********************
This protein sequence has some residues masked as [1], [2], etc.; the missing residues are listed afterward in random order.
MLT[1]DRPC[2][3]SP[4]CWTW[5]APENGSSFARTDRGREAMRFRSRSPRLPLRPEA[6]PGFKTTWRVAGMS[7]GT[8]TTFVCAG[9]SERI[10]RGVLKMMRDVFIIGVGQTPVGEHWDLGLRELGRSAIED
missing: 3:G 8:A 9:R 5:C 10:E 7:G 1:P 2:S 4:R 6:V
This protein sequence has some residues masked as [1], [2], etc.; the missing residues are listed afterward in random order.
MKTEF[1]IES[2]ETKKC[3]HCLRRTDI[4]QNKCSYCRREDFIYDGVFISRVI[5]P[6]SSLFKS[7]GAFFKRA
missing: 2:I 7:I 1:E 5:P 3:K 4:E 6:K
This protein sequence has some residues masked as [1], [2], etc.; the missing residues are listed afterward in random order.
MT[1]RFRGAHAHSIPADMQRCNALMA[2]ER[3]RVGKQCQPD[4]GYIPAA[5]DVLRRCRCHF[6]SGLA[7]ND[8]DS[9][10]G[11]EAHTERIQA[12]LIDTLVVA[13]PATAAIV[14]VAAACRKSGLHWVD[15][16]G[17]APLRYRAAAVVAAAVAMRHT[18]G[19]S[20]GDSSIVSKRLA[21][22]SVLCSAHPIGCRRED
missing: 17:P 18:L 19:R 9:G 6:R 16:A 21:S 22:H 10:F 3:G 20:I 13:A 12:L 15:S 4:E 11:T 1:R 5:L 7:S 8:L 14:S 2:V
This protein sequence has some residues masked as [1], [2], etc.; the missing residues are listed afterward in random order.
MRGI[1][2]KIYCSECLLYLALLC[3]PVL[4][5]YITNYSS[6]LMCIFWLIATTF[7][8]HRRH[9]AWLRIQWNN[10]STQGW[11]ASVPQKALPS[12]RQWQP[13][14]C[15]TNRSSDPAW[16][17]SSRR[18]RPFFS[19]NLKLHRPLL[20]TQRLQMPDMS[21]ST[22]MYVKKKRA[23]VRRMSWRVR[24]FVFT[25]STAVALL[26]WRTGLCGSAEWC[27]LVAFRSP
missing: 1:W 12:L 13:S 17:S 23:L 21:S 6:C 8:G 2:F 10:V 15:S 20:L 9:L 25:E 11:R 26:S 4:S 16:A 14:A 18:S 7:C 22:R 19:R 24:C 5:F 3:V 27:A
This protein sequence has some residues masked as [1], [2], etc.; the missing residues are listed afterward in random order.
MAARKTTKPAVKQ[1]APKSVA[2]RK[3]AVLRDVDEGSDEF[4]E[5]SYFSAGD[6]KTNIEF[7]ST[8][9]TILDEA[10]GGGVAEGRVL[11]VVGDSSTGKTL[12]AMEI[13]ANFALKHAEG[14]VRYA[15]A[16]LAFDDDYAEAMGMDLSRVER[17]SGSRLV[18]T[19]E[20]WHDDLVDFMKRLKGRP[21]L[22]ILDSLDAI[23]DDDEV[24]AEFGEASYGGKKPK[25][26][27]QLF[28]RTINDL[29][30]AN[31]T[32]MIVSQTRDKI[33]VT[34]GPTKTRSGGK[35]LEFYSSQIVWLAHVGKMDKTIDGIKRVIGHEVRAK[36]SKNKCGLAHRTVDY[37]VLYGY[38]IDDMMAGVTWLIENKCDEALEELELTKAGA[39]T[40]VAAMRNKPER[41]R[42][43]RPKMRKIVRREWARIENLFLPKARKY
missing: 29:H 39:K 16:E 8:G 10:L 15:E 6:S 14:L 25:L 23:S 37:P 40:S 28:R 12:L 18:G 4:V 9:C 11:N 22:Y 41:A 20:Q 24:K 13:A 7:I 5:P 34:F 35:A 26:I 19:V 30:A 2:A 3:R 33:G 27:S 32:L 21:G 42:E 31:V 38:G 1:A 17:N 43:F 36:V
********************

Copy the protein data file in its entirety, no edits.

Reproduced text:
This protein sequence has some residues masked as [1], [2], etc.; the missing residues are listed afterward in random order.
MLT[1]DRPC[2][3]SP[4]CWTW[5]APENGSSFARTDRGREAMRFRSRSPRLPLRPEA[6]PGFKTTWRVAGMS[7]GT[8]TTFVCAG[9]SERI[10]RGVLKMMRDVFIIGVGQTPVGEHWDLGLRELGRSAIED
missing: 3:G 8:A 9:R 5:C 10:E 7:G 1:P 2:S 4:R 6:V
This protein sequence has some residues masked as [1], [2], etc.; the missing residues are listed afterward in random order.
MKTEF[1]IES[2]ETKKC[3]HCLRRTDI[4]QNKCSYCRREDFIYDGVFISRVI[5]P[6]SSLFKS[7]GAFFKRA
missing: 2:I 7:I 1:E 5:P 3:K 4:E 6:K
This protein sequence has some residues masked as [1], [2], etc.; the missing residues are listed afterward in random order.
MT[1]RFRGAHAHSIPADMQRCNALMA[2]ER[3]RVGKQCQPD[4]GYIPAA[5]DVLRRCRCHF[6]SGLA[7]ND[8]DS[9][10]G[11]EAHTERIQA[12]LIDTLVVA[13]PATAAIV[14]VAAACRKSGLHWVD[15][16]G[17]APLRYRAAAVVAAAVAMRHT[18]G[19]S[20]GDSSIVSKRLA[21][22]SVLCSAHPIGCRRED
missing: 17:P 18:L 19:R 9:G 6:R 16:A 21:S 22:H 10:F 3:G 20:I 13:A 12:L 15:S 4:E 11:T 1:R 5:L 7:S 8:L 14:S 2:V
This protein sequence has some residues masked as [1], [2], etc.; the missing residues are listed afterward in random order.
MRGI[1][2]KIYCSECLLYLALLC[3]PVL[4][5]YITNYSS[6]LMCIFWLIATTF[7][8]HRRH[9]AWLRIQWNN[10]STQGW[11]ASVPQKALPS[12]RQWQP[13][14]C[15]TNRSSDPAW[16][17]SSRR[18]RPFFS[19]NLKLHRPLL[20]TQRLQMPDMS[21]ST[22]MYVKKKRA[23]VRRMSWRVR[24]FVFT[25]STAVALL[26]WRTGLCGSAEWC[27]LVAFRSP
missing: 1:W 12:L 13:S 17:S 23:L 21:S 6:C 8:G 2:F 10:V 15:S 20:L 9:L 25:E 11:R 26:S 4:S 16:A 14:A 18:S 7:C 22:R 19:R 24:C 5:F 3:V 27:A
This protein sequence has some residues masked as [1], [2], etc.; the missing residues are listed afterward in random order.
MAARKTTKPAVKQ[1]APKSVA[2]RK[3]AVLRDVDEGSDEF[4]E[5]SYFSAGD[6]KTNIEF[7]ST[8][9]TILDEA[10]GGGVAEGRVL[11]VVGDSSTGKTL[12]AMEI[13]ANFALKHAEG[14]VRYA[15]A[16]LAFDDDYAEAMGMDLSRVER[17]SGSRLV[18]T[19]E[20]WHDDLVDFMKRLKGRP[21]L[22]ILDSLDAI[23]DDDEV[24]AEFGEASYGGKKPK[25][26][27]QLF[28]RTINDL[29][30]AN[31]T[32]MIVSQTRDKI[33]VT[34]GPTKTRSGGK[35]LEFYSSQIVWLAHVGKMDKTIDGIKRVIGHEVRAK[36]SKNKCGLAHRTVDY[37]VLYGY[38]IDDMMAGVTWLIENKCDEALEELELTKAGA[39]T[40]VAAMRNKPER[41]R[42][43]RPKMRKIVRREWARIENLFLPKARKY
missing: 29:H 39:K 16:E 8:G 10:L 15:E 6:S 14:L 25:L 23:S 37:P 40:S 28:R 12:L 18:G 4:V 9:C 11:N 22:Y 41:A 20:Q 24:K 13:A 7:I 5:P 34:F 35:A 26:I 19:V 30:A 2:A 3:R 33:G 27:S 32:L 21:G 42:E 31:V 38:G 1:A 17:N 43:F 36:V